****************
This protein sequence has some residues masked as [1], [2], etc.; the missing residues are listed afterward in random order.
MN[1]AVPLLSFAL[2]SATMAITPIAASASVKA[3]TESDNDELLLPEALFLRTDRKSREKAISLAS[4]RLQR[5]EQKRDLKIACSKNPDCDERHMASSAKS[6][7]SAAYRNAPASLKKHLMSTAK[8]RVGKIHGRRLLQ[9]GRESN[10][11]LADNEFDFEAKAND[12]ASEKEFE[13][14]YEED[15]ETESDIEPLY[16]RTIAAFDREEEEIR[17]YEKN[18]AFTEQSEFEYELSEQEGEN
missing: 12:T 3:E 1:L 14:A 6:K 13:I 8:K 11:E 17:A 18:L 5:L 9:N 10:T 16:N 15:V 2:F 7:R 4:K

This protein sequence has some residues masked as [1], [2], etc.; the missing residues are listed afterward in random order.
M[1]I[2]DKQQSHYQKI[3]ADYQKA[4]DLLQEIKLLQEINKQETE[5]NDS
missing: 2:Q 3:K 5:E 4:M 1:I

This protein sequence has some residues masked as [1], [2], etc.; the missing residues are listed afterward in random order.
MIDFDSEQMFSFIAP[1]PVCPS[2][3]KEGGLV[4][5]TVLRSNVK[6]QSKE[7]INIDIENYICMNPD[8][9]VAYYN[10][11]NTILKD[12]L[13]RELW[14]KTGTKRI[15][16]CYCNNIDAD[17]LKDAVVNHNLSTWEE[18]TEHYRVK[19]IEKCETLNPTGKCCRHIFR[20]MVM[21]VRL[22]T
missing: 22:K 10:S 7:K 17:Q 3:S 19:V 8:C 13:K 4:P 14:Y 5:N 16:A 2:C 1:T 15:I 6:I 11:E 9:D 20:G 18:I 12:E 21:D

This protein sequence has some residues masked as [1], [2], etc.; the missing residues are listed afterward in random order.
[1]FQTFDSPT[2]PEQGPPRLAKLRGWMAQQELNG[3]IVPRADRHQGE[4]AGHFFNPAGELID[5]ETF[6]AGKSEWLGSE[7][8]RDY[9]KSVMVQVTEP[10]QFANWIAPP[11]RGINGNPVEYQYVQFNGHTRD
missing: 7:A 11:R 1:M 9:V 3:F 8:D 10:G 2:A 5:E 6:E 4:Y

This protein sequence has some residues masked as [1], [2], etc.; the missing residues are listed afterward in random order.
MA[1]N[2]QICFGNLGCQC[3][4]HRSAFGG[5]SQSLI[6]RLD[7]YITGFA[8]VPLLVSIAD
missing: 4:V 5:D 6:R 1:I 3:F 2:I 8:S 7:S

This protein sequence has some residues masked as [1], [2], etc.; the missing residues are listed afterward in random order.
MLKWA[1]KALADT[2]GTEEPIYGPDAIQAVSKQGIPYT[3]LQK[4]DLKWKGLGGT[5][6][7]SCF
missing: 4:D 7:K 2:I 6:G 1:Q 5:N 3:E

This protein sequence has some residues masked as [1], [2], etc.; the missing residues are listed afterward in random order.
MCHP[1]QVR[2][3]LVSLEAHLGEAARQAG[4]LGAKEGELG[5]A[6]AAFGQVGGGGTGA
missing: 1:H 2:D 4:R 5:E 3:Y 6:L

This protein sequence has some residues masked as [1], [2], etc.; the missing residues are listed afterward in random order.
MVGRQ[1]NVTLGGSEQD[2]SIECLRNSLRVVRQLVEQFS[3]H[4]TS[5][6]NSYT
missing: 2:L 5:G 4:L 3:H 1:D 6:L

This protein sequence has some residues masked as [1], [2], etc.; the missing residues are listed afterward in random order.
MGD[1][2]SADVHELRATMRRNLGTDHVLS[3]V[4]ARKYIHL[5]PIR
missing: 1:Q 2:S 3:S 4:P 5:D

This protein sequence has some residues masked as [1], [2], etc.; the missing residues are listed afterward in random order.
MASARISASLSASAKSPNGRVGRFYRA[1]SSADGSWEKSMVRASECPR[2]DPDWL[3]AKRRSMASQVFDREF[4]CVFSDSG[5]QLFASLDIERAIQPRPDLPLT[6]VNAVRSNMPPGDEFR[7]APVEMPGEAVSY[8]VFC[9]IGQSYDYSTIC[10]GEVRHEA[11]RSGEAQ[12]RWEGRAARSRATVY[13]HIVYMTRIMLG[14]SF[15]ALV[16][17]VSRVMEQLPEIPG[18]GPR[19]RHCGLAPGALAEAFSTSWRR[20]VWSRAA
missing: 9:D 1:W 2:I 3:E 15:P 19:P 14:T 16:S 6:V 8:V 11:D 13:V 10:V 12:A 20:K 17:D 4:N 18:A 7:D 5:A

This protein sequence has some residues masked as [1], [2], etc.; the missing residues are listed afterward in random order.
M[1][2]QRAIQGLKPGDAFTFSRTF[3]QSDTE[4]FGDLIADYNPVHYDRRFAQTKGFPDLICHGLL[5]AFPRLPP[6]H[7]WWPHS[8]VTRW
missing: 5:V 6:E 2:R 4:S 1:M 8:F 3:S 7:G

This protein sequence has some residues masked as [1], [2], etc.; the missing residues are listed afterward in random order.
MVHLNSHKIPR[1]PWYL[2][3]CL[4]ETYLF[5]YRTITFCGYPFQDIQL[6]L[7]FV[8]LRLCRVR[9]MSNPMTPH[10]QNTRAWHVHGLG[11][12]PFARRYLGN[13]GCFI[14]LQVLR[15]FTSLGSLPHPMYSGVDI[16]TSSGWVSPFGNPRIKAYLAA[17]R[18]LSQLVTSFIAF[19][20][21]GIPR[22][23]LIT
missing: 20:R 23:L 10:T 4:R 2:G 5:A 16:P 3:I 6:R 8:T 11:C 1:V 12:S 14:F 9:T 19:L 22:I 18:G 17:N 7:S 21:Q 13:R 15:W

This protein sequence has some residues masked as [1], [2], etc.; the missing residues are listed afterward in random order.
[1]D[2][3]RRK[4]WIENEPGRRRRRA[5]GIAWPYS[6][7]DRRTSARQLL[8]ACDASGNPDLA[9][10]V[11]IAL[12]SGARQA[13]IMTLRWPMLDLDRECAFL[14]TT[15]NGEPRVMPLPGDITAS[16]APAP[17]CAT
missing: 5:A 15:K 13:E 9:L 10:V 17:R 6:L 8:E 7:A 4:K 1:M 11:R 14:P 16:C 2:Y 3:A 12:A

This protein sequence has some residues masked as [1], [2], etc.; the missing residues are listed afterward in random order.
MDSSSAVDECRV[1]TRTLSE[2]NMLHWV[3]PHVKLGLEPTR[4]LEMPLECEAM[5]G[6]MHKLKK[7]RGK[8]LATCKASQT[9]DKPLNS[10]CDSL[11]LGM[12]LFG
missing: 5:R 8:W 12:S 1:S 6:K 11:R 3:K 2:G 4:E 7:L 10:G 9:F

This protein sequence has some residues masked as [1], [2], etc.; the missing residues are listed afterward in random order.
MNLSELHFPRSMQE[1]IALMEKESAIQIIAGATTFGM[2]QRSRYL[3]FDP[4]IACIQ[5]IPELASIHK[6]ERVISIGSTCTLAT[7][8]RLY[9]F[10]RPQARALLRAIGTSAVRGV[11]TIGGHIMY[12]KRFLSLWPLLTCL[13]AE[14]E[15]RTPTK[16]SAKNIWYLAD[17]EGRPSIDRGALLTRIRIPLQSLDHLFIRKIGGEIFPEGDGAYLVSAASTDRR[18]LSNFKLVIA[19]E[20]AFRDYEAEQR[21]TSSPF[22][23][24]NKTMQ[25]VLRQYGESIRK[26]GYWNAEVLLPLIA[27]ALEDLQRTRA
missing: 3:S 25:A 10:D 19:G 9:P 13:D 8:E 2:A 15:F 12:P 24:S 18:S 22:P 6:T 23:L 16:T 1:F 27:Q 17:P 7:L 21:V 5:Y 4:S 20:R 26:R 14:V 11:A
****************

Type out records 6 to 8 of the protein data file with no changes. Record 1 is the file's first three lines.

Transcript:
This protein sequence has some residues masked as [1], [2], etc.; the missing residues are listed afterward in random order.
MLKWA[1]KALADT[2]GTEEPIYGPDAIQAVSKQGIPYT[3]LQK[4]DLKWKGLGGT[5][6][7]SCF
missing: 4:D 7:K 2:I 6:G 1:Q 5:N 3:E

This protein sequence has some residues masked as [1], [2], etc.; the missing residues are listed afterward in random order.
MCHP[1]QVR[2][3]LVSLEAHLGEAARQAG[4]LGAKEGELG[5]A[6]AAFGQVGGGGTGA
missing: 1:H 2:D 4:R 5:E 3:Y 6:L

This protein sequence has some residues masked as [1], [2], etc.; the missing residues are listed afterward in random order.
MVGRQ[1]NVTLGGSEQD[2]SIECLRNSLRVVRQLVEQFS[3]H[4]TS[5][6]NSYT
missing: 2:L 5:G 4:L 3:H 1:D 6:L